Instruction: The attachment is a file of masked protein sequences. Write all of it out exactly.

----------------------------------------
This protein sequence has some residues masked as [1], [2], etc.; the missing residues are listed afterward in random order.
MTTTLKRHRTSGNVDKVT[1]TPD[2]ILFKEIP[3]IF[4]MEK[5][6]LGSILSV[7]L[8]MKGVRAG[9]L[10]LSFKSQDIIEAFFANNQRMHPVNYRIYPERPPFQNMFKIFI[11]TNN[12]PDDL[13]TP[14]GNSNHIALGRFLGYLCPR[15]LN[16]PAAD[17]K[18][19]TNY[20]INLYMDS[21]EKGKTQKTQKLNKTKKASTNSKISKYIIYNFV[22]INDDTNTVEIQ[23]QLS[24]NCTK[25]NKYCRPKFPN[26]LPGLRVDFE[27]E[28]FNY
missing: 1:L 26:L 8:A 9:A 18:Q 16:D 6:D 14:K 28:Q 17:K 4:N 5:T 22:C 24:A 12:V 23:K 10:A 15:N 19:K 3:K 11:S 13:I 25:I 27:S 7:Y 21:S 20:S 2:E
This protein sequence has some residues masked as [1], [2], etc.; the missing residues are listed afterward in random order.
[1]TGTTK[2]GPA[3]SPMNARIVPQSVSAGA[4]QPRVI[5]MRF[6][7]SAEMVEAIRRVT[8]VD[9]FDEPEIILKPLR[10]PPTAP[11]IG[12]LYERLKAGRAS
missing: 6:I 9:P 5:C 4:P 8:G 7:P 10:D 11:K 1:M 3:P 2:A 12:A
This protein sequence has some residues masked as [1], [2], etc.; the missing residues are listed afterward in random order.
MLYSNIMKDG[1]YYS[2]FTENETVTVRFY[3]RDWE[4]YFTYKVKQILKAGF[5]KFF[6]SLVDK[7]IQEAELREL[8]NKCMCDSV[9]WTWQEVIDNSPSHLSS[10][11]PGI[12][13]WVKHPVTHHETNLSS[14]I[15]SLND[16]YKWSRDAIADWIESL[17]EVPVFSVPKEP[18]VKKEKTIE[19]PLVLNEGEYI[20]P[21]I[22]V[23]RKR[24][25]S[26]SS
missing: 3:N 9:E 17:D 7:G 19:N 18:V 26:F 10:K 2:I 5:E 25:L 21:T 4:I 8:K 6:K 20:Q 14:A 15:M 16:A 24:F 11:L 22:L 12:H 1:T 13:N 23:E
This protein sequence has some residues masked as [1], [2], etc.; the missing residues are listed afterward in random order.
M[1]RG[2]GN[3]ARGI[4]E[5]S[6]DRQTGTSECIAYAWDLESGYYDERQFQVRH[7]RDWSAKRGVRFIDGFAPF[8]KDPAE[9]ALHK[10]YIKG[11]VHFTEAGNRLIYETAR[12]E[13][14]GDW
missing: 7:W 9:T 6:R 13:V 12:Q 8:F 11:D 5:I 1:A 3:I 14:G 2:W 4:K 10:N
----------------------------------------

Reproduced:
This protein sequence has some residues masked as [1], [2], etc.; the missing residues are listed afterward in random order.
MTTTLKRHRTSGNVDKVT[1]TPD[2]ILFKEIP[3]IF[4]MEK[5][6]LGSILSV[7]L[8]MKGVRAG[9]L[10]LSFKSQDIIEAFFANNQRMHPVNYRIYPERPPFQNMFKIFI[11]TNN[12]PDDL[13]TP[14]GNSNHIALGRFLGYLCPR[15]LN[16]PAAD[17]K[18][19]TNY[20]INLYMDS[21]EKGKTQKTQKLNKTKKASTNSKISKYIIYNFV[22]INDDTNTVEIQ[23]QLS[24]NCTK[25]NKYCRPKFPN[26]LPGLRVDFE[27]E[28]FNY
missing: 1:L 26:L 8:A 9:A 18:Q 16:D 6:D 14:K 28:Q 17:K 4:N 5:T 22:C 24:A 12:V 23:K 10:A 15:N 19:K 3:K 11:S 13:I 25:I 27:S 7:Y 21:S 20:S 2:E
This protein sequence has some residues masked as [1], [2], etc.; the missing residues are listed afterward in random order.
[1]TGTTK[2]GPA[3]SPMNARIVPQSVSAGA[4]QPRVI[5]MRF[6][7]SAEMVEAIRRVT[8]VD[9]FDEPEIILKPLR[10]PPTAP[11]IG[12]LYERLKAGRAS
missing: 6:I 9:P 5:C 4:P 8:G 7:P 10:D 11:K 1:M 3:P 2:A 12:A
This protein sequence has some residues masked as [1], [2], etc.; the missing residues are listed afterward in random order.
MLYSNIMKDG[1]YYS[2]FTENETVTVRFY[3]RDWE[4]YFTYKVKQILKAGF[5]KFF[6]SLVDK[7]IQEAELREL[8]NKCMCDSV[9]WTWQEVIDNSPSHLSS[10][11]PGI[12][13]WVKHPVTHHETNLSS[14]I[15]SLND[16]YKWSRDAIADWIESL[17]EVPVFSVPKEP[18]VKKEKTIE[19]PLVLNEGEYI[20]P[21]I[22]V[23]RKR[24][25]S[26]SS
missing: 3:N 9:E 17:D 7:G 19:N 18:V 26:F 10:K 2:I 5:E 25:L 21:T 4:I 8:K 6:K 20:Q 14:A 15:M 16:A 24:F 11:L 22:L 12:H 1:T 13:N 23:E
This protein sequence has some residues masked as [1], [2], etc.; the missing residues are listed afterward in random order.
M[1]RG[2]GN[3]ARGI[4]E[5]S[6]DRQTGTSECIAYAWDLESGYYDERQFQVRH[7]RDWSAKRGVRFIDGFAPF[8]KDPAE[9]ALHK[10]YIKG[11]VHFTEAGNRLIYETAR[12]E[13][14]GDW
missing: 7:W 9:T 6:R 13:V 12:Q 8:F 11:D 5:I 1:A 3:I 14:G 2:W 4:K 10:N